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Is Violence the Only Way to Freedom - Essay Example

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This essay discusses Fanon’s ideas regarding the violence in terms of country's decolonization. The paper also tries to identify if the violence is the only way out of colonization which is based on the constant opposition between colonized people and colonizers…
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Is Violence the Only Way to Freedom
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Is Violence the Only Way to Freedom? Fanon suggests that violence is the only way out of colonization, which is based on constant opposition between colonized people and colonizers. While colonizers use the force to make colonies submissive, colonies have a right to stop this injustice when they are ready, using the same violence and power in response. Fanon’s ideas disregard any ideas about diplomacy in relations between colonies and colonizers by defaults; he states that in this system any cooperation is impossible as colonized people have to accept values of colonizers to deserve their attention. This chapter triggers a question whether it is possible to omit violence when it comes to decolonization.
It is true that power is the main connector between colonists and colonies. This power is of violent, oppressive and humiliating character towards colonized people in order to state the victory and power of colonists. Even now the rests of the system divide each society in minorities and majorities which are often separated from one another. Fanon suggest that this “Manichean world” with clear binary opposition can end only when colonized people collaborate and resist (41). He states that violent resistance with pain and blood lead people to freedom. In this way, non-violent resistance seems to be ineffective.
In fact, if people do have grassroots initiatives, local intellectual leaders, one program and shared vision of the future, they can steadily move to decolonization utilizing non-violent methods of opposition. Violence from colonies will be definitely interpreted as danger and threat for their metropolis. Leaders of colonists often ready to violence and human sacrifice for the sake of common freedom, as it is stated by Fanon. Violence serves as catalyst of this conflict escalation, it attracts attention and sympathy, but it also creates a certain image of the colony, which plays against its successful chances to save their culture, identity and dignity.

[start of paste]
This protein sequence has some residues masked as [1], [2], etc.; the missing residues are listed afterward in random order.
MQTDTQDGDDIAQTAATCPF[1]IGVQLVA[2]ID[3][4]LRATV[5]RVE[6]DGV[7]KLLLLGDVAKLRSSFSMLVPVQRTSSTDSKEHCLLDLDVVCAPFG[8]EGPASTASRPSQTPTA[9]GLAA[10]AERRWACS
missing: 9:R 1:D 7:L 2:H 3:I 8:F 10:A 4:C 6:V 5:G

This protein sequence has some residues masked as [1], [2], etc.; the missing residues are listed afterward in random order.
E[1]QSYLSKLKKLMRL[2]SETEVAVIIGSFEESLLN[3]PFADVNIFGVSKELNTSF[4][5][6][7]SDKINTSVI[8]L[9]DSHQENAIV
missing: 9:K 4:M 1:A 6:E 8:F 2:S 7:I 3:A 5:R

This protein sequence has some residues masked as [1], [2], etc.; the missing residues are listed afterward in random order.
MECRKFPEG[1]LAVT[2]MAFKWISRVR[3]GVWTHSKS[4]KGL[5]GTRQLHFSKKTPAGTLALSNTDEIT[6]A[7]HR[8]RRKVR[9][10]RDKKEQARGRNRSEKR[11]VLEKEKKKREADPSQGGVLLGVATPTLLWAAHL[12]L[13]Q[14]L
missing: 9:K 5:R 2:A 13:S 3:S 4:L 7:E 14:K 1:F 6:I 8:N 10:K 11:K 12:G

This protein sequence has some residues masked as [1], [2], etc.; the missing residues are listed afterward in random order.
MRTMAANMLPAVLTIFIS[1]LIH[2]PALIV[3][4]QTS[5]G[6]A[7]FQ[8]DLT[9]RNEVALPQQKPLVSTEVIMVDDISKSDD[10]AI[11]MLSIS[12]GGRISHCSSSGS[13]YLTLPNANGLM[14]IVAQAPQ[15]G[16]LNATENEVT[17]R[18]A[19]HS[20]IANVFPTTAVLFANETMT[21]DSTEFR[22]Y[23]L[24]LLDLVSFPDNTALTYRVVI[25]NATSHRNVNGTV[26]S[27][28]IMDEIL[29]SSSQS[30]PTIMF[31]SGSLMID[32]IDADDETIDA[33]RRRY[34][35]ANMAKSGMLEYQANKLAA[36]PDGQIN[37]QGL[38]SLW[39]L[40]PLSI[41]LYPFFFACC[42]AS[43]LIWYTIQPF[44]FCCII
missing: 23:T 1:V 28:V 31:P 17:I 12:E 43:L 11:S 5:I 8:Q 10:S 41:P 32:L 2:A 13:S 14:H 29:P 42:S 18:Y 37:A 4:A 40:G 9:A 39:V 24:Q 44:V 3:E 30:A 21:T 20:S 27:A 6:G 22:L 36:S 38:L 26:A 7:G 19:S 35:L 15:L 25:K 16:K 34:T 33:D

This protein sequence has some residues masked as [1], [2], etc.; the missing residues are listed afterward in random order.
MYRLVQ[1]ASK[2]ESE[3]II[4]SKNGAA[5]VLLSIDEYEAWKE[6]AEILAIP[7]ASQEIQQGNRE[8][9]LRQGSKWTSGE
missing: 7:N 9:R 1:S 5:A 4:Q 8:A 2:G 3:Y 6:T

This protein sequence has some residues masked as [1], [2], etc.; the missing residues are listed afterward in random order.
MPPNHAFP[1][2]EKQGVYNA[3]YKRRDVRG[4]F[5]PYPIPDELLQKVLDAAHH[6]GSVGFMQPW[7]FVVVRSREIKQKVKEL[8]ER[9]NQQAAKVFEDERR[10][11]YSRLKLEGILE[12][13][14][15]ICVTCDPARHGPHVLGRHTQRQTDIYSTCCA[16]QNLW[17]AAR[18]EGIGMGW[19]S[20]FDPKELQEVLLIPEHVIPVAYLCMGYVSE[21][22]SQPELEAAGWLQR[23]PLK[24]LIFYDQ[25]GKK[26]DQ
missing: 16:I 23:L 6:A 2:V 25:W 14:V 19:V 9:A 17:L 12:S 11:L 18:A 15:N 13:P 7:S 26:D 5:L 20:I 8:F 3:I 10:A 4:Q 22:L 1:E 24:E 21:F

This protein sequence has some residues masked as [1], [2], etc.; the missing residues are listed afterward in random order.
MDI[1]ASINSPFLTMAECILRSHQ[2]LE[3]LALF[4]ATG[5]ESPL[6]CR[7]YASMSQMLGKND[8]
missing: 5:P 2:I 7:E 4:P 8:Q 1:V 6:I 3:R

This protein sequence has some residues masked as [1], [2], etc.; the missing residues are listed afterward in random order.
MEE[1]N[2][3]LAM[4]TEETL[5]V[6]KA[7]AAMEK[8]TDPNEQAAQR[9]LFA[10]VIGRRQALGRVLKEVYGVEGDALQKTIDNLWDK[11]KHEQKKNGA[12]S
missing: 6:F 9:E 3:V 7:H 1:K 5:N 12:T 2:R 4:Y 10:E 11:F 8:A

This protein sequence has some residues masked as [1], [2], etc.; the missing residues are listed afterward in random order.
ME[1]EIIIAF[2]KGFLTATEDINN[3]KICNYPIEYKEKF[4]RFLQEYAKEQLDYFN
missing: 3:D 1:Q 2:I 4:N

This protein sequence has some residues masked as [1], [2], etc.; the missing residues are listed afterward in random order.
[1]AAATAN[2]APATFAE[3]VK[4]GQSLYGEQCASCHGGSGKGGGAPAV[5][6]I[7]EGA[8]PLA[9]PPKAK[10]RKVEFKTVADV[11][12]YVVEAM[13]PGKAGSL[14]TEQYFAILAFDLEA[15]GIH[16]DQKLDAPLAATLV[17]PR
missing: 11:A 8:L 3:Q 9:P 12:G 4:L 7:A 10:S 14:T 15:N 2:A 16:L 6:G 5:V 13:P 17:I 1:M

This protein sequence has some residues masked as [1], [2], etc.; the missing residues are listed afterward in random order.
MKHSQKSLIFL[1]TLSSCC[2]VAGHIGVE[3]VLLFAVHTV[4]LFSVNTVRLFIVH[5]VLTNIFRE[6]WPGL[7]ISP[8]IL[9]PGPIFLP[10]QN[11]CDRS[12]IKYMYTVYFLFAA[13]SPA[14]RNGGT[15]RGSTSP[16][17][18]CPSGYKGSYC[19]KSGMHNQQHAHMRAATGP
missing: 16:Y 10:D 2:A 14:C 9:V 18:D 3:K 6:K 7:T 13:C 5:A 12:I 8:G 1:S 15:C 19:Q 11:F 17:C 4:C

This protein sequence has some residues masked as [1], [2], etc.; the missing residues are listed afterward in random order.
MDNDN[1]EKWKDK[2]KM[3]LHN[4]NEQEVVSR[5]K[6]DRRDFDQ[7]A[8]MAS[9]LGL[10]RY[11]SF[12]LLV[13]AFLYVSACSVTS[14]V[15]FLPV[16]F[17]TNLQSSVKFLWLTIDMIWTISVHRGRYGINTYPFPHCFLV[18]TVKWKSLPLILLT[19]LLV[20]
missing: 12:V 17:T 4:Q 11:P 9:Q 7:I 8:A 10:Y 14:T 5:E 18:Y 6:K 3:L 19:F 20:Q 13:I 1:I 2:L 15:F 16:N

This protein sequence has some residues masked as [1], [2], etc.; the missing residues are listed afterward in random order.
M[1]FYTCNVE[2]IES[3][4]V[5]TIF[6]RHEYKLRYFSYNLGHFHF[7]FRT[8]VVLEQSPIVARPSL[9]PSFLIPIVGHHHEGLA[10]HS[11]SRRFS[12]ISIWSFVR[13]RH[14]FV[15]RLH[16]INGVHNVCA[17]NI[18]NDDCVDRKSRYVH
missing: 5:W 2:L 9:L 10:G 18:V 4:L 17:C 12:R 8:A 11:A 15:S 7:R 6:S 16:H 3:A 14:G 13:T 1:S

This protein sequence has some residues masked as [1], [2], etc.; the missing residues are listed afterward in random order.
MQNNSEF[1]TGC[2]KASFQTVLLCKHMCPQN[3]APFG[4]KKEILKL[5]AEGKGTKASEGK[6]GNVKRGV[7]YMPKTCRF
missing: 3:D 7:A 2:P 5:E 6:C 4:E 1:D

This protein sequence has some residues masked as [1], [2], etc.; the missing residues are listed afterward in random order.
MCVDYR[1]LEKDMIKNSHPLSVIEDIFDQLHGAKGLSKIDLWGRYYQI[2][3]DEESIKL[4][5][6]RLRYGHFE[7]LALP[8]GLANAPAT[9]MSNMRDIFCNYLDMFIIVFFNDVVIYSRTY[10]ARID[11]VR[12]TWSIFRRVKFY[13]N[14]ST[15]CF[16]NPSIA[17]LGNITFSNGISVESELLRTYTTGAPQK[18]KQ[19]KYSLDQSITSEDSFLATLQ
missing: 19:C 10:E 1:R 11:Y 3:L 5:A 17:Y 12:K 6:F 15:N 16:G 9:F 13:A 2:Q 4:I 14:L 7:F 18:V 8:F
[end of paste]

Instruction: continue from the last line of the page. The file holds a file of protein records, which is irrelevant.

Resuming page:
Violence is faster and riskier compared to non-violence. In times of Fanon violence seemed to be the only possible effective way to introduce this voluminous change to people, especially colonists. Today human rights matter more than they used to. Today the power of people, colonized or oppressed, is their right to speak about their oppression and trace their histories to the rest of the world. Here, the “nationalist leaders who are afraid of violence” are not wrong or powerless (66). Their position becomes not childish but confident and understandable for others. They can be accepted by other communities if they appeal to established human rights values, diversity and oppression issues.
Violence is not the only way to organize the system of political response and power. Violence can establish discipline and order, but violence leads to hatred and increased tension between people. Intellectuals manifest the power of compromise, but it cannot unify people. Fanon sees violence as a “cleansing power” which is aimed at establishing social justice and oppose the ruling power (94). However, in these conditions, the price of human life is decreased to its minimum becoming meaningless. There is a border which cannot be crossed when people want to change the world. Death, blood and violence can attract attention and resonate with people. At the same time, they will bring all of them both oppressors and the oppressed to fear of death and war.
In current condition, nothing can vindicate violence which takes away human lives. The desire to be free can be manifested diplomatically, people can seek for support, create unions and organizations which lobby their rights, but they have to reject the idea of vendetta. Fanon’s ideas are clear, but they are too radical as they exclude common human values all people share. They are partially acceptable, but their full realization will lead to great pain, moral degradation and loss for all humanity.
Work Cited
Fanon, Frantz. The Wretched Of The Earth. Vol. 390. Grove Press, 1965. Read More
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